An attorney for several Native American state prison inmates expects to file a motion next month in U.S. District Court to force the Utah State Prison to allow Indians to practice their religion inside traditional sweat lodges.

The motion will be the latest move in 19-month-old dispute between Indians who want to build sweat lodges for ceremonial purposes inside the Utah State Prison and State Corrections officials who say the practice would be a security risk."What this case is about is freedom of religion, plainly and simply," said Danny Quintana, attorney for several Indian inmates at the Utah State Prison.

But Assistant Attorney General Lyle Odendhahl, representing Utah State Deparmtment of Corrections Director Gary DeLand, said the prison's safety is at stake. "The number one issue is the security issue," he said.

Quintana argues that other religions are given facilities in which inmates can practice their beliefs. For Indians who practice traditional religion requiring the use of a sweat lodge, such facilities aren't available.

"The sweat lodge ceremony and Indian religion is probably the oldest religion on earth," he said, adding that most western states and the federal penal system permit inmates to conduct sweat lodge ceremonies.

In a report to the U.S. District Court for Utah, DeLand said sweat lodges, usually temporary canvas and pole shelters, aren't permitted at the Utah State Prison.

"It is unreasonable to expect the institution to allow special religious structures for each religious group," he said in the report. "The security and space requirements are too burdensome."

Odendahl, recognizing the Indian's rights to freedom of religion, said that numerous court decisions give priority to maintaining the "safety, security, management and control of the institution."

To that end, the prison administration can do anything, including regulating religious facilities, inside the prison, he said.

Quintana, however, said security issues surrounding sweat lodges have been adequately addressed in other prisons. A Montana State Corrections director told the Deseret News that sweat lodge use was successful there.

"It doesn't cause us any problems and it helps a segment of our population celebrate their religion, said Dan Russell, director of administration for Montana State Corrections.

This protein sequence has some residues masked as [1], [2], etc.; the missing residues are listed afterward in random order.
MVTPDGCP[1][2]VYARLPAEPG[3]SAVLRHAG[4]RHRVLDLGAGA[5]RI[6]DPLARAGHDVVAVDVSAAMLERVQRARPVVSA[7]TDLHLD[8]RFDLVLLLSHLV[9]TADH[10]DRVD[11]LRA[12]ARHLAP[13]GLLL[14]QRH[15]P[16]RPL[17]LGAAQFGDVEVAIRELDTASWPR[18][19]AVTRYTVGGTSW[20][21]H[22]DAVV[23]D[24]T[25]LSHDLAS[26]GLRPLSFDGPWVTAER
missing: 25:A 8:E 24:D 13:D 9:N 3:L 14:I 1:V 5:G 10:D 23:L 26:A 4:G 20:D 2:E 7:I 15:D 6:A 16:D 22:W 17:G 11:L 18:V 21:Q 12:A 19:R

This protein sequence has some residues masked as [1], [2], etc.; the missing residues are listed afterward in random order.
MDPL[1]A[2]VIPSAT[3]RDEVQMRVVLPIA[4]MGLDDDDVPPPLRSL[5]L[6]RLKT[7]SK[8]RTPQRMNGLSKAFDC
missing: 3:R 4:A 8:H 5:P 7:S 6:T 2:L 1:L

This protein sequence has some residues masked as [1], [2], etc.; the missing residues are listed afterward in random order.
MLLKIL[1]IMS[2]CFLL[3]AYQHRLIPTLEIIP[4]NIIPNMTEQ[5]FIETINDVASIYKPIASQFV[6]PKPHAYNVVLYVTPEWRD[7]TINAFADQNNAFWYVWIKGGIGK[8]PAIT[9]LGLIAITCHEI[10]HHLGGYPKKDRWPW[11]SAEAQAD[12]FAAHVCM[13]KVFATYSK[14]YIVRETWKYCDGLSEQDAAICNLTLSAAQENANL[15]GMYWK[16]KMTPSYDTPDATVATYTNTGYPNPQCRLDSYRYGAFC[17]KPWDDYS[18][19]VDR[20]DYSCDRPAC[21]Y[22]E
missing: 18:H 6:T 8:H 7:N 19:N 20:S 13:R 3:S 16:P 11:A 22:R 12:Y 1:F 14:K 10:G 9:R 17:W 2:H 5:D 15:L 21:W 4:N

"It's not worth fighting, it's something that may be beneficial to these people," he said, adding sweat lodge ceremonies have a "therapeutic" affect on the inmates, just as other religious ceremonies do.

Other states that permit sweat lodge use in prison include Arizona, Colorado, New Mexico, Idaho, Wyoming andWashington, Quintana said.

But Odendahl estimates monitoring sweat lodge ceremonies would cost $6,000 to $8,000 yearly at the prison. In this era of fiscal austerity, Utah can't afford that "significant cost," he said.

The ceremony involves constructing a willow-framed structure covered with canvas. Rocks are heated in an outdoor fire and then placed in a hole inside the lodge where water is poured on them to produce steam.

Typically, several inmates gather inside the lodge, say four prayers and smoke a ceremonial pipe stuffed with grasses and herbs, Quintana said.

"None of this involves any hallucinogenic drugs. You can not go into a sweat lodge under the influence of drugs; that is absolutely forbidden by the religion," Quintana said.

Quintana said he is prepared to take the issue to the U.S. Supreme Court and if he wins an extended court case, he expects to have accumulated more than $100,000 in fees.

"I think it's ridiculous to use the taxpayer's money to enrich myself and deny the Indians their right to religion," he said.

Although Odendahl disputes Quintana's estimated court cost, Odendahl said keeping state control over crucial security issues in prison is worth the court battle.